The Underminer says “Behold, the Underminer! I’m always beneath you, but nothing is beneath me! I hereby declare war on peace and happiness! Soon, all will tremble before me!” He’s only a minor (no pun intended) character in the movie, but that’s a pretty legit summary of evil. How do you feel about it

Even though “The Incredibles” is, by and large, a lighthearted movie, that’s actually a pretty dark villain quote, if you dig into it (no pun intended there, either). The “nothing is beneath me” bit is interesting, because a character trait of a lot of movie villains is that they’re willing to do whatever it takes to accomplish their goals, regardless of morals/consequences.

For example, Kylo Ren just wants to see the galaxy burn, because he’s in pain and doesn’t know how to act without spreading this pain to others. He’s proven that he’s willing to do just about anything for the dark side, in contrast to Rey whose moral code prevents her from taking certain actions, even if those actions would (seemingly) have benefits in the short term.

Sometimes, a villain’s goal isn’t necessarily bad, though, like Magneto, who wants to protect mutants from persecution. However, his methods of accomplishing this goal are sometimes violent and dangerous, and he’s scary because we don’t know what lengths he’ll go to “protect” himself and the mutants on his side.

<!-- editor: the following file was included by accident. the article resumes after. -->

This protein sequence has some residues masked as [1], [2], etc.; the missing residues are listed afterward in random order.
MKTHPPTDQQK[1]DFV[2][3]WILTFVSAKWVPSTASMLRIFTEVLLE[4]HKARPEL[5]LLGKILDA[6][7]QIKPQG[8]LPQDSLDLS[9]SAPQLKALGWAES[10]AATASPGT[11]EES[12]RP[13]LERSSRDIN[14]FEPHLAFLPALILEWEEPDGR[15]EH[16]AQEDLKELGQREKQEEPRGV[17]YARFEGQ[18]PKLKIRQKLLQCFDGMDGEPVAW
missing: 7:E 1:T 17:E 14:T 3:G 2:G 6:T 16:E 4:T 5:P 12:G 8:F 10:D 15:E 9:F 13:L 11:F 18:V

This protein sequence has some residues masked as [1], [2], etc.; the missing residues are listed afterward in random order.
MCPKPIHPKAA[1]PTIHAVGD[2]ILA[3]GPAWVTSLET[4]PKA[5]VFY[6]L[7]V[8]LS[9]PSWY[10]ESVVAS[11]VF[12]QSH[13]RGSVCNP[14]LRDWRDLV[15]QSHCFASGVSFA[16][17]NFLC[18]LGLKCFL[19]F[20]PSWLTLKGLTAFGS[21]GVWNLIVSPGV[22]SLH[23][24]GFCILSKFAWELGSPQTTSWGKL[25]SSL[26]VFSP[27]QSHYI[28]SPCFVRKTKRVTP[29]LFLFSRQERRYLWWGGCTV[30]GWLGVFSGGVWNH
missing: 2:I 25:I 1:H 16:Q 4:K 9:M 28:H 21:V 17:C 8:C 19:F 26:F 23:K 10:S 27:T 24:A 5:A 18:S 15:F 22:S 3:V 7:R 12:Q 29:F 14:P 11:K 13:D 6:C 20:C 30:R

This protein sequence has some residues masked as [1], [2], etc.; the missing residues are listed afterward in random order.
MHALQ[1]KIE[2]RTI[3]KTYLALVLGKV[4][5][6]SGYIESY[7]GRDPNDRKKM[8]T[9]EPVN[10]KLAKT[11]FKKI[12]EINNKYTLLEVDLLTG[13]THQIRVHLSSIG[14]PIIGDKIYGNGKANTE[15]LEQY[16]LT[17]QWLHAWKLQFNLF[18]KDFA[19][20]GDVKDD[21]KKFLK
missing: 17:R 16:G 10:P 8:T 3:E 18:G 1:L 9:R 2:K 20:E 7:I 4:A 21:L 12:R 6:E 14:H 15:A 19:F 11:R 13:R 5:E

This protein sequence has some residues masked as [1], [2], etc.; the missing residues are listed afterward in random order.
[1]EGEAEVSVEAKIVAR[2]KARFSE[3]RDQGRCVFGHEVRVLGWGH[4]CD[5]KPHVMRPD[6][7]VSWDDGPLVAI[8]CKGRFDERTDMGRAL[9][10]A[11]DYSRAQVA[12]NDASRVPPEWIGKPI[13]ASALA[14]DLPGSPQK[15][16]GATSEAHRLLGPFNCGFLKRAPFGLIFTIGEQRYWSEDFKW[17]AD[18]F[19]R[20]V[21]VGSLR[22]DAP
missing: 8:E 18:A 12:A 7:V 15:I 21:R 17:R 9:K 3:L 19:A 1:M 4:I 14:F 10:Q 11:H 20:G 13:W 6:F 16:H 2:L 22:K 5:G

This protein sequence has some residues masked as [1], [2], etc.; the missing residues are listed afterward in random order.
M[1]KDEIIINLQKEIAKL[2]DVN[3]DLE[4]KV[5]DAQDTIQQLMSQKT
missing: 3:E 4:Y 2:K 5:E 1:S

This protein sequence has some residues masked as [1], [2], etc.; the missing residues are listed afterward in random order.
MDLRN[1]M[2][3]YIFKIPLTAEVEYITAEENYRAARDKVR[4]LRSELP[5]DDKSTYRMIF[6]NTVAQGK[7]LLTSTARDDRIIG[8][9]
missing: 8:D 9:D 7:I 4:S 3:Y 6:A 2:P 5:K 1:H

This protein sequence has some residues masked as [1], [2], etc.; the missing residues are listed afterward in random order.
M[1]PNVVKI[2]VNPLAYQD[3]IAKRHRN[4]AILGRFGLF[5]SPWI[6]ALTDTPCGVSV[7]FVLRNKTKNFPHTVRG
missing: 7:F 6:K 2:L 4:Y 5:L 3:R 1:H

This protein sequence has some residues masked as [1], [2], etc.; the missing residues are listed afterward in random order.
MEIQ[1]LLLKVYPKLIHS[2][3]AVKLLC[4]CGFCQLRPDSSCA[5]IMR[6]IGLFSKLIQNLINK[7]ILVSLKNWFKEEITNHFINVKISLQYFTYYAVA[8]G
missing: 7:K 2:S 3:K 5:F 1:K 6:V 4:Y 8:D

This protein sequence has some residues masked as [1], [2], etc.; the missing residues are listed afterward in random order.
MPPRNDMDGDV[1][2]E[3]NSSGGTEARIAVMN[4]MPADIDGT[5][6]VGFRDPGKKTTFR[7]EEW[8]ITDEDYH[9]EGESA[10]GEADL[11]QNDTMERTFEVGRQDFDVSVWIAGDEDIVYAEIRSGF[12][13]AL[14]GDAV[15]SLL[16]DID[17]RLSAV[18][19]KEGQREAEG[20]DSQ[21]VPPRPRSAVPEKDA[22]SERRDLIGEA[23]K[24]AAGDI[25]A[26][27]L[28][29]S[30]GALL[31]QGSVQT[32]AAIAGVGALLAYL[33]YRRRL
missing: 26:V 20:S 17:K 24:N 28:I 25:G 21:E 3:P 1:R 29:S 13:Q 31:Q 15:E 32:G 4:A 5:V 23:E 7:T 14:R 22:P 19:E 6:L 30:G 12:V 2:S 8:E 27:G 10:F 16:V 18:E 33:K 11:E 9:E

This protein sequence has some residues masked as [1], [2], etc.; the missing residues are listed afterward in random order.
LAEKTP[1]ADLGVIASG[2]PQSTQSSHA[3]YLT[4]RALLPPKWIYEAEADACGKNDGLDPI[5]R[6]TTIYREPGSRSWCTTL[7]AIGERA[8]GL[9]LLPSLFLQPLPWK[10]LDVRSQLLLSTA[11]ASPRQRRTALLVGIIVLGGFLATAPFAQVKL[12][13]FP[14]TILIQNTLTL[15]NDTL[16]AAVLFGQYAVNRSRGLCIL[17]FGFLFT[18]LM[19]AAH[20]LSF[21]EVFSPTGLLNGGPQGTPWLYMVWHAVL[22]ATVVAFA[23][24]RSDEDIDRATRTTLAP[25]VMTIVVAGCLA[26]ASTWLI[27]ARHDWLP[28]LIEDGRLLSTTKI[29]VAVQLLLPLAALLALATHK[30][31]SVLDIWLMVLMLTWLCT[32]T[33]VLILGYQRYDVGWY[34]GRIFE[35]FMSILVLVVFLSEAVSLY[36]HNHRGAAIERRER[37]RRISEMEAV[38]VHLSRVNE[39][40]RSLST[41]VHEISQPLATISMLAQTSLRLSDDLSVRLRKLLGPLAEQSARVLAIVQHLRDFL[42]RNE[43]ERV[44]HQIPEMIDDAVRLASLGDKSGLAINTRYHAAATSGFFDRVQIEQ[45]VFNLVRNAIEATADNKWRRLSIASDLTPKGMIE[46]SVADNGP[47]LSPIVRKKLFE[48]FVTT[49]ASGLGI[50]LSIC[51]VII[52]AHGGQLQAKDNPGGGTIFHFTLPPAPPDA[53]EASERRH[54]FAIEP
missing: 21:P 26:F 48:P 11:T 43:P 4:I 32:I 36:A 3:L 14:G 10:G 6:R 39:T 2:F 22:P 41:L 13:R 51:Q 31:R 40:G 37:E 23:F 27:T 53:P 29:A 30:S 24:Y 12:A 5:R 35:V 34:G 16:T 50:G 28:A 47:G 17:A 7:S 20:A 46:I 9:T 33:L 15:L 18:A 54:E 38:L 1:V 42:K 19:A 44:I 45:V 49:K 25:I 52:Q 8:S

Evil characters may not always declare war on “peace and happiness” so explicitly, but when they pursue their selfish goals at any cost, peace and happiness are often the first casualties. These villains may think they enjoy seeing people cower before them, but it’s really just an empty feeling, compared to the joy/fulfillment that comes from doing good.

Syndrome is essentially a neglected fanboy who becomes the villain. He says, “See? Now you respect me, because I’m a threat. That’s the way it works.” We seem to see a lot of that perspective in our world today. What do you think? Is that the way it works?

I think unfortunately, too many times people think that fear = respect. “If somebody is afraid of me, they must respect me and my power, right?” They think that they can gain people’s respect through threats and intimidation.

Although sometimes that strategy may appear to work, at least on the surface, fearing somebody really isn’t the same as respecting their leadership. Bad guys like Palpatine and Thanos get people to do what they want because people are too afraid to challenge them.

However, real leadership doesn’t involve threatening the people under you. Rather, it should involve leading by example and showing you care about the wellbeing of those following you. Somebody like Captain America is able to gain true respect as a leader because everybody around him knows how much he cares about saving people and doing the right thing. In order for people to respect you, you have to treat them with respect first.

What are your hopes for “The Incredibles 2”?

It sounds weird to say it, but I actually don’t have any specific hopes for “The Incredibles 2”; I just want to be surprised! 🙂 It’s hard to believe that it’s actually been 14 years since the first movie. Although normally I’d say that might be a bit too long to wait for a sequel, I think this will be an interesting opportunity to reflect on how the superhero genre has exploded and changed over the years. The MCU has definitely changed the rules of the game, and it will be exciting to watch how “The Incredibles 2” fits into this new world!

We hope you liked our blogger Ashley’s take! Don’t forget to listen to the podcast for deeper discussions of these questions: